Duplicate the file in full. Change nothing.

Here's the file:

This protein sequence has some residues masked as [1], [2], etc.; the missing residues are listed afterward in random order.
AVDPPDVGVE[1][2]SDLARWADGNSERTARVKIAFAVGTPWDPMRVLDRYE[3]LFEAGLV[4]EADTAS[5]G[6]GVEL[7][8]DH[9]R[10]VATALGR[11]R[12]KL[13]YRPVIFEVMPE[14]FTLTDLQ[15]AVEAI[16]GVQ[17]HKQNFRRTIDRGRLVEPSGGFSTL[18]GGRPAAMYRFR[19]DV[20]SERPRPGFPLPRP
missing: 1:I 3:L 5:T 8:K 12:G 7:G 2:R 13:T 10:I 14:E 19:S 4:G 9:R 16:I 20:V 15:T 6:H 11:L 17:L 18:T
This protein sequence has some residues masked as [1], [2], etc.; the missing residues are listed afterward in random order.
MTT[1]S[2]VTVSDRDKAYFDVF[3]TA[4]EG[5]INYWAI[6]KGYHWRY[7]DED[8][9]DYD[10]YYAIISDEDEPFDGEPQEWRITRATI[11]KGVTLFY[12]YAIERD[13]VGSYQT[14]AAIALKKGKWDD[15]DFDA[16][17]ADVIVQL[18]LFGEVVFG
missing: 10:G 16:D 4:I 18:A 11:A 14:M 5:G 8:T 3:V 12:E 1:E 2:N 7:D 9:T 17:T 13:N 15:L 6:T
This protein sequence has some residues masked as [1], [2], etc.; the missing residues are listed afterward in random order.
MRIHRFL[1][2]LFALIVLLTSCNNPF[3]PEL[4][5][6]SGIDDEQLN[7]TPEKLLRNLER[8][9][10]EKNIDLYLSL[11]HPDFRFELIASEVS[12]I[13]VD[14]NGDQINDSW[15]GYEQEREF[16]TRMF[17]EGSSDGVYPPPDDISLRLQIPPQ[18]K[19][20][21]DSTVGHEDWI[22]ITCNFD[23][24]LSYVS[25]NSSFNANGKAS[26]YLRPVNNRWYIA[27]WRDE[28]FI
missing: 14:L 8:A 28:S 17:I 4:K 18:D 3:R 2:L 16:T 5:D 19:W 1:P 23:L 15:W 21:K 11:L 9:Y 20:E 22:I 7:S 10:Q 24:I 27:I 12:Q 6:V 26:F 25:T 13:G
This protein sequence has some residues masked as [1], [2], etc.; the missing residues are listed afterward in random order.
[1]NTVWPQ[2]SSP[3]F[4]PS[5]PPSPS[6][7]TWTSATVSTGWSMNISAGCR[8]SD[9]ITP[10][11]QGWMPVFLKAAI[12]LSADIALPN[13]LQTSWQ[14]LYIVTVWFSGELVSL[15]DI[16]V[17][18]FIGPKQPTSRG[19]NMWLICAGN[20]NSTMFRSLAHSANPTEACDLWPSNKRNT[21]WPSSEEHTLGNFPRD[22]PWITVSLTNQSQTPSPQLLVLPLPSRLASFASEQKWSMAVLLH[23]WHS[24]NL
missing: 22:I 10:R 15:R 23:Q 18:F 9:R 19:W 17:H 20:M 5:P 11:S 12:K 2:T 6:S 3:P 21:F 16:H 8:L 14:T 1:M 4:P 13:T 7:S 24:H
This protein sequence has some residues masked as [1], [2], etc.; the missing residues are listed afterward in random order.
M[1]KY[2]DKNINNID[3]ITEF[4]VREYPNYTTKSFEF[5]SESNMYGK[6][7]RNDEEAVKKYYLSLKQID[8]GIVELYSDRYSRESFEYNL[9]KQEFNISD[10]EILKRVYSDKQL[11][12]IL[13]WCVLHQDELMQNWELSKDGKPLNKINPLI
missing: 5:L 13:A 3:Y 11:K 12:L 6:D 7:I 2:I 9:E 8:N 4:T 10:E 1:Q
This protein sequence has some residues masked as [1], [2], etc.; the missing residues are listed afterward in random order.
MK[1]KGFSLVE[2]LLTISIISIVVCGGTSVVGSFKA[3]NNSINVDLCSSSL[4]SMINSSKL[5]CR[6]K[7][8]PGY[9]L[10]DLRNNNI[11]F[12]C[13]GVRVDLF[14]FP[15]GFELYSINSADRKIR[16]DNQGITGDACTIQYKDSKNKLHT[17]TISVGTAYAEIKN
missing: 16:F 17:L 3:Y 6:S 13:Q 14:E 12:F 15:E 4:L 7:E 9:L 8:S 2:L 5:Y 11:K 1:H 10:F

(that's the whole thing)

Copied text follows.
This protein sequence has some residues masked as [1], [2], etc.; the missing residues are listed afterward in random order.
AVDPPDVGVE[1][2]SDLARWADGNSERTARVKIAFAVGTPWDPMRVLDRYE[3]LFEAGLV[4]EADTAS[5]G[6]GVEL[7][8]DH[9]R[10]VATALGR[11]R[12]KL[13]YRPVIFEVMPE[14]FTLTDLQ[15]AVEAI[16]GVQ[17]HKQNFRRTIDRGRLVEPSGGFSTL[18]GGRPAAMYRFR[19]DV[20]SERPRPGFPLPRP
missing: 1:I 3:L 5:T 8:K 12:G 7:G 2:R 13:T 10:I 14:E 19:S 4:G 9:R 16:I 20:V 15:T 6:H 11:L 17:L 18:T
This protein sequence has some residues masked as [1], [2], etc.; the missing residues are listed afterward in random order.
MTT[1]S[2]VTVSDRDKAYFDVF[3]TA[4]EG[5]INYWAI[6]KGYHWRY[7]DED[8][9]DYD[10]YYAIISDEDEPFDGEPQEWRITRATI[11]KGVTLFY[12]YAIERD[13]VGSYQT[14]AAIALKKGKWDD[15]DFDA[16][17]ADVIVQL[18]LFGEVVFG
missing: 10:G 16:D 4:I 18:A 11:A 14:M 5:G 8:T 3:V 12:E 1:E 2:N 7:D 9:T 17:T 13:N 15:L 6:T
This protein sequence has some residues masked as [1], [2], etc.; the missing residues are listed afterward in random order.
MRIHRFL[1][2]LFALIVLLTSCNNPF[3]PEL[4][5][6]SGIDDEQLN[7]TPEKLLRNLER[8][9][10]EKNIDLYLSL[11]HPDFRFELIASEVS[12]I[13]VD[14]NGDQINDSW[15]GYEQEREF[16]TRMF[17]EGSSDGVYPPPDDISLRLQIPPQ[18]K[19][20][21]DSTVGHEDWI[22]ITCNFD[23][24]LSYVS[25]NSSFNANGKAS[26]YLRPVNNRWYIA[27]WRDE[28]FI
missing: 14:L 8:A 28:S 17:I 4:K 18:D 3:R 2:L 16:T 5:D 19:W 1:P 23:L 15:W 21:K 11:L 9:Y 20:E 22:I 7:S 10:Q 24:I 27:I 12:Q 6:V 26:F 25:T 13:G
This protein sequence has some residues masked as [1], [2], etc.; the missing residues are listed afterward in random order.
[1]NTVWPQ[2]SSP[3]F[4]PS[5]PPSPS[6][7]TWTSATVSTGWSMNISAGCR[8]SD[9]ITP[10][11]QGWMPVFLKAAI[12]LSADIALPN[13]LQTSWQ[14]LYIVTVWFSGELVSL[15]DI[16]V[17][18]FIGPKQPTSRG[19]NMWLICAGN[20]NSTMFRSLAHSANPTEACDLWPSNKRNT[21]WPSSEEHTLGNFPRD[22]PWITVSLTNQSQTPSPQLLVLPLPSRLASFASEQKWSMAVLLH[23]WHS[24]NL
missing: 22:I 10:R 15:R 23:Q 18:F 9:R 19:W 17:H 20:M 5:P 11:S 12:K 2:T 6:S 3:P 21:F 16:H 8:L 14:T 1:M 4:P 13:T 7:S 24:H
This protein sequence has some residues masked as [1], [2], etc.; the missing residues are listed afterward in random order.
M[1]KY[2]DKNINNID[3]ITEF[4]VREYPNYTTKSFEF[5]SESNMYGK[6][7]RNDEEAVKKYYLSLKQID[8]GIVELYSDRYSRESFEYNL[9]KQEFNISD[10]EILKRVYSDKQL[11][12]IL[13]WCVLHQDELMQNWELSKDGKPLNKINPLI
missing: 5:L 13:A 3:Y 11:K 12:L 6:D 7:I 2:I 9:E 8:N 4:T 10:E 1:Q
This protein sequence has some residues masked as [1], [2], etc.; the missing residues are listed afterward in random order.
MK[1]KGFSLVE[2]LLTISIISIVVCGGTSVVGSFKA[3]NNSINVDLCSSSL[4]SMINSSKL[5]CR[6]K[7][8]PGY[9]L[10]DLRNNNI[11]F[12]C[13]GVRVDLF[14]FP[15]GFELYSINSADRKIR[16]DNQGITGDACTIQYKDSKNKLHT[17]TISVGTAYAEIKN
missing: 16:F 17:L 3:Y 6:S 13:Q 14:E 12:F 15:E 4:L 7:E 9:L 8:S 2:L 5:Y 11:K 1:H 10:F